As of last week, there were no known cases of COVID-19 in Richmond County. “Expect that to change as the virus creeps into more rural areas,” warned Mitch Paulette, Richmond County’s chief of emergency services.
The department has been monitoring the spread of the virus and is prepared to take the necessary action to ensure the safety of the county. “We’re taking all necessary precautions to make sure that our providers are safe and to be able to help the citizens,” Paulette added. Emergency services has already implemented safety measures that include having their facility professionally cleaned every week and sanitizing the vehicles multiple times per day.
Still, county leaders are urging residents to exercise personal safety.
“We continue to ask our citizens to limit exposure as much as possible by remaining at home during these times. We are in an uncertain environment with this virus, and the quicker we can defeat it, the faster our local businesses can resume to normal operations and we can get back to life as we know it,” said Richmond County board chairman Lee Sanders.
Meanwhile, the board, county administration and constitutional officials are still working to provide everyday services.
Small businesses aren’t forgotten
The county isn’t overlooking the fact that this is going to be a painful time for business owners.
“Small, local businesses are what make Richmond County a great place to live and we need them to be strong and prosper,” said county administrator Morgan Quicke.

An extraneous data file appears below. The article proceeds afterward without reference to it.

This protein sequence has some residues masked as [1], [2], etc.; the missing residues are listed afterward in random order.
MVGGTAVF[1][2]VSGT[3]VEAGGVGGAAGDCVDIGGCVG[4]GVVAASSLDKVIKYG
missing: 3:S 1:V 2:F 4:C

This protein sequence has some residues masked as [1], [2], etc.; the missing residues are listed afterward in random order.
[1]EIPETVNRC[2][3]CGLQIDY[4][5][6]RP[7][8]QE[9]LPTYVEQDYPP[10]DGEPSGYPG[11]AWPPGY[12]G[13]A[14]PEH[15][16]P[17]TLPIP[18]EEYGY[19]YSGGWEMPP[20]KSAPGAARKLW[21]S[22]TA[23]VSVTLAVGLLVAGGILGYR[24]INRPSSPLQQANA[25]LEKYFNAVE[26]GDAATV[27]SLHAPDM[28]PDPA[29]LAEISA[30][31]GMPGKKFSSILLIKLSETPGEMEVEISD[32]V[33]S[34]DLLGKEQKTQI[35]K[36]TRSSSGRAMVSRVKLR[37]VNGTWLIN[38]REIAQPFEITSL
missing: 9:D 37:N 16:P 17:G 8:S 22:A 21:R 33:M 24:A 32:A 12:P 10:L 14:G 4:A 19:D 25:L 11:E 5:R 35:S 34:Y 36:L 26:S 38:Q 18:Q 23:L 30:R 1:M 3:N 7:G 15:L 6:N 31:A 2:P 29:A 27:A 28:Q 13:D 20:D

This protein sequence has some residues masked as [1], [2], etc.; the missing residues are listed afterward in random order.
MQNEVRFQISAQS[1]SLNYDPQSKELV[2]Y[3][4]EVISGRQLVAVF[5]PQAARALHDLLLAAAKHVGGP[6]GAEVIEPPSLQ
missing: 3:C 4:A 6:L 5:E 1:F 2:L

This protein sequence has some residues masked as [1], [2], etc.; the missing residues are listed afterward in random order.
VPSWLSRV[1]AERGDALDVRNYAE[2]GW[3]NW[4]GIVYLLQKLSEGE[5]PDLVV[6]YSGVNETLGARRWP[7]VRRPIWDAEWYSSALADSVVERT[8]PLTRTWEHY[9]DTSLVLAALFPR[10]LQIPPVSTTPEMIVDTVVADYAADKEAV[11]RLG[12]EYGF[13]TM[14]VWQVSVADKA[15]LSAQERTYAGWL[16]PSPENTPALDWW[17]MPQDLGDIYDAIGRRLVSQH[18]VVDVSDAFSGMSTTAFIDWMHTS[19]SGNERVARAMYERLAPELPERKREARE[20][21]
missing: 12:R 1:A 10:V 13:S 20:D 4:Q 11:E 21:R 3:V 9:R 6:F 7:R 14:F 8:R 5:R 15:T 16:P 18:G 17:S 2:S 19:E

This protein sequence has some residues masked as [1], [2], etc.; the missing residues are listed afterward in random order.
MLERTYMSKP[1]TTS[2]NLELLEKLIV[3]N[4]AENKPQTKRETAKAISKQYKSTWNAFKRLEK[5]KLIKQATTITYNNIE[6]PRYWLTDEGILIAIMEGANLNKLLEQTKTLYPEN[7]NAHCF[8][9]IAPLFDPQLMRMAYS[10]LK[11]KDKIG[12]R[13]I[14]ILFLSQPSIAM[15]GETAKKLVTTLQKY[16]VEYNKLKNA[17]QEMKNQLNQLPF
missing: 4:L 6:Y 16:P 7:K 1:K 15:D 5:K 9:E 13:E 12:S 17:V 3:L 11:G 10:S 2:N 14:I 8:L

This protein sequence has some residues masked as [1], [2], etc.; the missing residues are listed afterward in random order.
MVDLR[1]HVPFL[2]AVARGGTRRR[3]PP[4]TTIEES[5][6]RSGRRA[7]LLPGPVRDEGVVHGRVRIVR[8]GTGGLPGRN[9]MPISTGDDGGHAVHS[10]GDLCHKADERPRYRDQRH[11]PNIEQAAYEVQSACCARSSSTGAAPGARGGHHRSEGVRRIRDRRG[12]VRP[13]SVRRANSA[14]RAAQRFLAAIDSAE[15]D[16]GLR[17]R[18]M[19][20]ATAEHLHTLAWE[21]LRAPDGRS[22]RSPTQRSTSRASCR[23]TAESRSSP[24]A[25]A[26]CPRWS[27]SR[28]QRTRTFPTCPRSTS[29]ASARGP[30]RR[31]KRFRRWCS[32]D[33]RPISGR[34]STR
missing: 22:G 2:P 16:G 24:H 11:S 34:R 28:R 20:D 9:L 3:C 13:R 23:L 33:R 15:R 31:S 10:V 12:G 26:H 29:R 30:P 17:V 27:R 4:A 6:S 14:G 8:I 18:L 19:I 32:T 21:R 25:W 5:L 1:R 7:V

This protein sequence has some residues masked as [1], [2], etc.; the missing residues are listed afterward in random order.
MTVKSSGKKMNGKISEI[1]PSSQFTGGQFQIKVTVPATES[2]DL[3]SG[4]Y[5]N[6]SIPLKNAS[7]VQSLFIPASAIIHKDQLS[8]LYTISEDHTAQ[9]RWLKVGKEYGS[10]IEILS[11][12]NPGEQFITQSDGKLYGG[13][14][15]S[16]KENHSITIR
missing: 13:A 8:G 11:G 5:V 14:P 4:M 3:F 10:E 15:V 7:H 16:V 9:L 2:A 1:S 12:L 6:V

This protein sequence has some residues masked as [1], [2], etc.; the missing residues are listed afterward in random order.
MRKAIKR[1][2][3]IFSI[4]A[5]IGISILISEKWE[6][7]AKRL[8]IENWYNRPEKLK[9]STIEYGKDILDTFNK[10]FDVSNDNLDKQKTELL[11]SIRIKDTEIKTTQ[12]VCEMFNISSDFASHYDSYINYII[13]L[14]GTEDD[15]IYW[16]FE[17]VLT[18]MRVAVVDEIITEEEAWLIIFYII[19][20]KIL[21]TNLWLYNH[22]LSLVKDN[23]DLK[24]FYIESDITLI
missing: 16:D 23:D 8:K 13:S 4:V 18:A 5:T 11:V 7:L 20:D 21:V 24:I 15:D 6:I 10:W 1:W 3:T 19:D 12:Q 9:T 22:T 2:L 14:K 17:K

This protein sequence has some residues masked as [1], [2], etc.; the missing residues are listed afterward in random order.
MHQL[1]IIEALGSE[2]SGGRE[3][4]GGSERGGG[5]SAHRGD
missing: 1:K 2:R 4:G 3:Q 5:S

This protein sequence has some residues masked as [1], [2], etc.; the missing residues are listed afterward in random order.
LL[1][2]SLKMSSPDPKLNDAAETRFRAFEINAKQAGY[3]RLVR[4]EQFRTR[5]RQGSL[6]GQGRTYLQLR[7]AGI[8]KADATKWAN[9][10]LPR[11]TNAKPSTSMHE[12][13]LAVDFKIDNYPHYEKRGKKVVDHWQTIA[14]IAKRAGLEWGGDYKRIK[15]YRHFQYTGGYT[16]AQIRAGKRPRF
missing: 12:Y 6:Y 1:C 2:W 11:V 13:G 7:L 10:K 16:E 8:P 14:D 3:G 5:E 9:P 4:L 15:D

“There are many financial programs that are being released by the state government and the federal government at this time, and we are working to understand them better ourselves so that we may assist any local business that may need help putting together an application for funding,” he added.
Warsaw is also stepping up measures to promote staying at home while helping local businesses. The town launched its Hunger Relief program, which provides no-contact food delivery from local restaurants to those town residents over 60 that sign up. Meals are offered on Monday, Wednesday and Friday free of charge.
“We want to try to help our citizens at risk and we want to try to help our restaurants try to get through this,” said Randall Phelps, Warsaw’s mayor in an announcement posted on Facebook.
“We need those businesses to stay where they are and we need those employees to still get some sort of paycheck. So we’re going to help our citizens and we’re going to help our businesses. I think that’s a really smart thing to do,” he added.
The town served 72 meals the first day and had over 100 scheduled for the second day of service.
Warsaw also launched its prescription pickup program, delivering medication from Walgreens to residents age 60 and over, pregnant women and individuals with compromised immune systems.
Furthermore, due to confirmed cases in neighboring localities, the town closed the park and dog park until further notice.
“Please follow all CDC guidance and adhere to social distancing, routine hand washings, and stay at home if at all possible,” the town urged.